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\title{Planning and Control}
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\subsection*{Submission Guidelines}
Writeups must be submitted as a PDF via Gradescope.
\LaTeX{} is preferred, but other typesetting methods are acceptable.
Code for the programming component must be submitted in a zip archive via Canvas.
Plots generated as part of the programming component should be included in the writeup.
\subsubsection*{Collaborators}
List the names of all collaborators and which questions you collaborated on.
\subsection{Motion Planning: Search and Sampling (45 points)}
In this section you will be required to implement different motion planning algorithms and study the parameters that govern their behaviors.
\subsubsection{Code Overview}
The starter code is written in Python and depends on NumPy and Matplotlib. This section gives a brief overview.
\begin{itemize}
\item \texttt{run.py} - Contains the main function. Note the command-line arguments that you can provide.
\item \texttt{MapEnvironment.py} - Environment-Specific functions. Some of them have to be filled in by you.
\item \texttt{map1/2.txt} - Maps that you will work with. The numbers denote the collision status of the cell (1 - collision, 0 - collision-free).
\item \texttt{AStarPlanner.py} - A* Planner. Logic to be filled in by you.
\item \texttt{RRTPlanner.py} - RRT planner. Logic to be filled in by you.
\item \texttt{RRTStarPlanner.py} - RRT* planner. Logic to be filled in by you.
\item \texttt{RRTTree.py} - Contains datastructure taht can be useful for your implementation of RRT and RRT*.
\end{itemize}
To run A* on map 2, you would run \\
\texttt{\$ python run.py -m map2.txt -p astar -s 321 148 -g 106 202}
\subsubsection{Environment Modelling}
The planning consists of a 2D map. You have been provided with two maps \texttt{map1.txt} and \texttt{map2.txt}. You can use the former to \emph{test} your implementation but report all results on the latter with start and goal to be [321, 148] and [106,202]. Note that environement-specific functions need to be filled in by you in \texttt{MapEnvironment.py} file, these functions can include distance computations or sampling and nearest neighbor retrieval. Once you complete implementing the environment-specific functions, you are ready to implement the planners. \\
Note that in case of search algorithms like A*, the environment is considered to be a discrete grid while in sampling-based techniques the environment is assumed to be continuous. However, in this case since the underlying world is given to be grid, you can snap any continuous sample points onto the grid.
\subsubsection{A* Implementation (10 points)}
You will be implementing the weighted version of A-star where the heuristic is weighted by a factor of $\epsilon$. Setting $\epsilon = 1$ gives vanilla A*. For more details on the algorithm, refer to the reading material on the course website. The main algorithm is to be implemented in \texttt{AStarPlanner.py} file.
\begin{enumerate}
\item Use an 8-connected neighbourhood structure so that diagonal actions are also allowed.
Each action has a cost equal to the length of the action i.e. cost of action $(dx,dy) = \sqrt{dx^2 + dy^2}$.
Note that diagonal actions cost $\sqrt{2}$.
\item Use the Euclidean distance from the goal as the heuristic function.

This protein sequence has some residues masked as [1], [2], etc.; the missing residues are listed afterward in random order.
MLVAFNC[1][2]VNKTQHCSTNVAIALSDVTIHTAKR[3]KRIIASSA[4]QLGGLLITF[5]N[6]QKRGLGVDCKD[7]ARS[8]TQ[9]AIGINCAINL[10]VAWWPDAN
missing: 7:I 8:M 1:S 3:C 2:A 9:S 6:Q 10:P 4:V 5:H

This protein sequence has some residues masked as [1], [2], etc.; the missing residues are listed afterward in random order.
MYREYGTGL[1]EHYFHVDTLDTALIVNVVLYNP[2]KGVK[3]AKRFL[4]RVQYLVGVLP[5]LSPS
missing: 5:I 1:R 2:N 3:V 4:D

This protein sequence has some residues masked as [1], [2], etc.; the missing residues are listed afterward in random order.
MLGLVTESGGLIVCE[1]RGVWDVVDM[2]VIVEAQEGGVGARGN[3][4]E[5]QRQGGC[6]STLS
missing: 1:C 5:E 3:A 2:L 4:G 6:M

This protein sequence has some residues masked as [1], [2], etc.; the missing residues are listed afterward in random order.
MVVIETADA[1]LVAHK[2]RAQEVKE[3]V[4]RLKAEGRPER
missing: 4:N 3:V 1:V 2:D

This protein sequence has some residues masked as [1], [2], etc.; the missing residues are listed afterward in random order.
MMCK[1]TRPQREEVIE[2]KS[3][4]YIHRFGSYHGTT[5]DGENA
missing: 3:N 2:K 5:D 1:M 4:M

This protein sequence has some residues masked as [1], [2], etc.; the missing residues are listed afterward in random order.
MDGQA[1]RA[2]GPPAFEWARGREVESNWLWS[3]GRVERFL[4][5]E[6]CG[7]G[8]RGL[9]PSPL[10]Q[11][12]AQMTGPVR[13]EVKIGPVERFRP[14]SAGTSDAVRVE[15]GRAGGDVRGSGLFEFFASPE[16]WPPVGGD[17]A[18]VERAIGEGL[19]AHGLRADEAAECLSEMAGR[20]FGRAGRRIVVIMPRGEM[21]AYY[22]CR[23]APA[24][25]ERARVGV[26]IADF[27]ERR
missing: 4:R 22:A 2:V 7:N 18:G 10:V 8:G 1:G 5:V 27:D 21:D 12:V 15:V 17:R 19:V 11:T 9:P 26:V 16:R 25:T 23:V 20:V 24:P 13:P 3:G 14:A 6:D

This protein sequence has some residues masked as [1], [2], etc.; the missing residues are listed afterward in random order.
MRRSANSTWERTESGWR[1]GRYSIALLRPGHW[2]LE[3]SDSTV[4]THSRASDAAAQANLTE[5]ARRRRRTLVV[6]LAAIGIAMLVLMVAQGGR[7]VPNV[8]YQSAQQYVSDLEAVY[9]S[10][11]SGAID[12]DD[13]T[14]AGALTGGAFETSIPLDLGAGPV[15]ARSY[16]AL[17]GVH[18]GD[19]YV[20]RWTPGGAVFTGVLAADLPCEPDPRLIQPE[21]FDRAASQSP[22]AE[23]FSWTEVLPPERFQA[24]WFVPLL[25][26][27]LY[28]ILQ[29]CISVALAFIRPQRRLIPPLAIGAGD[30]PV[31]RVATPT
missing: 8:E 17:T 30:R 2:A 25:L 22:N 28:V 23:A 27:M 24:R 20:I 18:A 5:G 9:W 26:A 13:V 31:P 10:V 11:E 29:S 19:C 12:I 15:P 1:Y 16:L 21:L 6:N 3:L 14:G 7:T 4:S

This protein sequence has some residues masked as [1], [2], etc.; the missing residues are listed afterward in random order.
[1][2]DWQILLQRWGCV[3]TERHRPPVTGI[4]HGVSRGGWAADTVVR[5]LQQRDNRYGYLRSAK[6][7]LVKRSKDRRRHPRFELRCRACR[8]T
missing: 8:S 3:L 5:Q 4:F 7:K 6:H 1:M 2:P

\item Try out different values of epsilon to see how the behavior changes. Report the final cost of the path and the number of states expanded for $\epsilon = 1,~10,~20$.
\item Discuss the effect of $\epsilon$ on the solution quality.
\item Visualize the final path in each case and the states visited.
\end{enumerate}
\subsubsection{RRT and RRT* Implementation (25 points)}
You will be implementing a Rapidly-Exploring Random Tree (RRT) for the same 2D world. For more details on the algorithm, refer to the reading material on the course website. Think of the practical considerations in implementating the RRT-style algorithms. The main algorithms are to be implemented in \texttt{RRTPlanner.py} and \texttt{RRTStarPlanner.py} files. Note that since these methods are non-deterministic, you'd need to provide statistical results (averages over around 10 runs).
\begin{enumerate}
\item Bias the sampling to pick the goal with $5\%,~20\%$ probability. Report the performance (cost, time) and include figures showing the final state of the tree for both values.
\item For this assignment, you can assume the point robot to be able to move in arbitrarily any direction i.e. you can extend states via a straight line. You will implement two versions of the extend function:
\begin{itemize}
\item the nearest neighbor tries to extend all the way till the sampled point.
\item the nearest neighbor tries to extend to the sampled point only by a step-size $\eta$. Pick a small $\eta$ of your choice and mention it in your write-up.
\end{itemize}
As before, report the performance (cost, time) and include a figure showing the final state of the tree for both values. Which strategy would you employ in practice?
\item You will also be implementing RRT* as part of this question. You can implement this on top of your RRT planner with consideration for rewiring the tree whenever necessary. Compare the performance of the two algorithms, i.e. RRT* against RRT planner (with your choice of planner parameters).
\end{enumerate}
\subsection{Trajectory Optimization (20 points)}
\subsubsection{Representation (5 points)}
\begin{enumerate}
\item Although CHOMP and TrajOpt are cavariant to trajectory representation, their implementation requires a choice of parameterization for the trajectory. Mention two ways to represent trajectories.
\item For each type of representation, express $U_{\text{smooth}}=\int{\frac{1}{2}\left\lVert\xi'(t)\right\rVert^2}dt$ in terms of the parameters involved.
\end{enumerate}
\subsubsection{Inner Product and Gradient Descent (15 points)}